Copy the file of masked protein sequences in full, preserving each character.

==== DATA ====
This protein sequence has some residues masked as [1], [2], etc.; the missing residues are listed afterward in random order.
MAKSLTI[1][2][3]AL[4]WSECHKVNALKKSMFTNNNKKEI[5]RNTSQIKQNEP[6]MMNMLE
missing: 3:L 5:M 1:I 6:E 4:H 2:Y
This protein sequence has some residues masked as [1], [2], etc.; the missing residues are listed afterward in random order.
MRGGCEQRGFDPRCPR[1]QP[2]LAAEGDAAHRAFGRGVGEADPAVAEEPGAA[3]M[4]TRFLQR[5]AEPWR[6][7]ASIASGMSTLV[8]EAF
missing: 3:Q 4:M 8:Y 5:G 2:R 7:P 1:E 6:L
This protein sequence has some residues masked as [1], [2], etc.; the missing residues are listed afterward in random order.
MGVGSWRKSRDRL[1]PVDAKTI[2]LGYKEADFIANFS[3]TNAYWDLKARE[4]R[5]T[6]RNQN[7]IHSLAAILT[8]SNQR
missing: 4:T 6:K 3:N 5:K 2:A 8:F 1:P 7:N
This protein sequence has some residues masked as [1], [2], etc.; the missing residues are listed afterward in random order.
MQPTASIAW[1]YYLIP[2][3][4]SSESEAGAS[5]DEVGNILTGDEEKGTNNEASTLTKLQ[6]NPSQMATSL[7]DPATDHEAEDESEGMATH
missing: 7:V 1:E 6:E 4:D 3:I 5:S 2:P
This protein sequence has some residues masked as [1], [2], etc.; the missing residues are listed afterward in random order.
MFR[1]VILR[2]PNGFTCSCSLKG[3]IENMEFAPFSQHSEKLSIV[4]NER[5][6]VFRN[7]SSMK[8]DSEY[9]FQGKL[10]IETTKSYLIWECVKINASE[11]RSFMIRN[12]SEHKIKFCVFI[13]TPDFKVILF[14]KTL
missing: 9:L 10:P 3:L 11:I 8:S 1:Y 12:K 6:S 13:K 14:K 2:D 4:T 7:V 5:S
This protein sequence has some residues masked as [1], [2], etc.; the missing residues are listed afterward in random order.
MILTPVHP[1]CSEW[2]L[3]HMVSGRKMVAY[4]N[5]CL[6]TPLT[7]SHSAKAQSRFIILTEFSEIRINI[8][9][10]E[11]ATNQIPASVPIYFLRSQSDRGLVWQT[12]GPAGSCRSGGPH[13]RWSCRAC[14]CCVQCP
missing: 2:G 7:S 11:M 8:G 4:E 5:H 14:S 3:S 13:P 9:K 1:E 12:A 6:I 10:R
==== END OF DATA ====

This protein sequence has some residues masked as [1], [2], etc.; the missing residues are listed afterward in random order.
MAKSLTI[1][2][3]AL[4]WSECHKVNALKKSMFTNNNKKEI[5]RNTSQIKQNEP[6]MMNMLE
missing: 3:L 5:M 1:I 6:E 4:H 2:Y
This protein sequence has some residues masked as [1], [2], etc.; the missing residues are listed afterward in random order.
MRGGCEQRGFDPRCPR[1]QP[2]LAAEGDAAHRAFGRGVGEADPAVAEEPGAA[3]M[4]TRFLQR[5]AEPWR[6][7]ASIASGMSTLV[8]EAF
missing: 3:Q 4:M 8:Y 5:G 2:R 7:P 1:E 6:L
This protein sequence has some residues masked as [1], [2], etc.; the missing residues are listed afterward in random order.
MGVGSWRKSRDRL[1]PVDAKTI[2]LGYKEADFIANFS[3]TNAYWDLKARE[4]R[5]T[6]RNQN[7]IHSLAAILT[8]SNQR
missing: 4:T 6:K 3:N 5:K 2:A 8:F 1:P 7:N
This protein sequence has some residues masked as [1], [2], etc.; the missing residues are listed afterward in random order.
MQPTASIAW[1]YYLIP[2][3][4]SSESEAGAS[5]DEVGNILTGDEEKGTNNEASTLTKLQ[6]NPSQMATSL[7]DPATDHEAEDESEGMATH
missing: 7:V 1:E 6:E 4:D 3:I 5:S 2:P
This protein sequence has some residues masked as [1], [2], etc.; the missing residues are listed afterward in random order.
MFR[1]VILR[2]PNGFTCSCSLKG[3]IENMEFAPFSQHSEKLSIV[4]NER[5][6]VFRN[7]SSMK[8]DSEY[9]FQGKL[10]IETTKSYLIWECVKINASE[11]RSFMIRN[12]SEHKIKFCVFI[13]TPDFKVILF[14]KTL
missing: 9:L 10:P 3:L 11:I 8:S 1:Y 12:K 6:S 13:K 14:K 2:D 4:T 7:V 5:S
This protein sequence has some residues masked as [1], [2], etc.; the missing residues are listed afterward in random order.
MILTPVHP[1]CSEW[2]L[3]HMVSGRKMVAY[4]N[5]CL[6]TPLT[7]SHSAKAQSRFIILTEFSEIRINI[8][9][10]E[11]ATNQIPASVPIYFLRSQSDRGLVWQT[12]GPAGSCRSGGPH[13]RWSCRAC[14]CCVQCP
missing: 2:G 7:S 11:M 8:G 4:E 5:H 14:S 3:S 13:P 9:K 1:E 12:A 6:I 10:R